I woke up, and Tim Tebow was still a New England Patriot.
Now, what crazy plan will head coach Bill Belichick dream up that can help Tebow revive his career?
There are only so many possibilities, and not all of them make sense. Tebow's versatility may be overstated at this point—he did a number of different things for the Jets in 2012, but didn't do many of them well.
Let's start with the obvious. This is the only position Tebow has ever played on a full-time basis.
The problem with Tebow as a quarterback in New England is that the offense is already geared heavily toward Tebow's weaknesses. The Patriots' offense revolves around smart route-runners and a smart quarterback reading the defense through the same set of eyes.
A lot of what he did in Denver was based on getting his first read open and letting him run if the first read was not open. Things won't be that easy in New England, where the Patriots run a read-heavy offense. Doug Farrar of Yahoo! Sports gives a good explanation of what makes the Patriots' offense difficult for a quarterback:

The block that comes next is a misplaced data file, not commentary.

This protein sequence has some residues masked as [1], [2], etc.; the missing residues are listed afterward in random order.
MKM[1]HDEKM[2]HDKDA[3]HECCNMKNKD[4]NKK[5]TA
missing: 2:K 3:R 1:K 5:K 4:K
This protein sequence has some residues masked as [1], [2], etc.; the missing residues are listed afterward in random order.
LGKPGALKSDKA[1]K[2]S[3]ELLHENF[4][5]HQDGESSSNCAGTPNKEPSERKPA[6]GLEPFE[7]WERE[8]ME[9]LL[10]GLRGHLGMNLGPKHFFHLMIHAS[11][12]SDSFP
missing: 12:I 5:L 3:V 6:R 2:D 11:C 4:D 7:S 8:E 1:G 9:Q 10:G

Not only does the quarterback have to read the defense; he also has to know that his receivers are reading the defense the same way he is ... and that they're adjusting accordingly. [...] When Chad Ochocinco was traded to the Patriots, he came from a system that didn't have a lot of receiver adaptations, and wasn't able to benefit from a full preseason, his fate was probably sealed before he even started with an offense this regimented, complex and precise.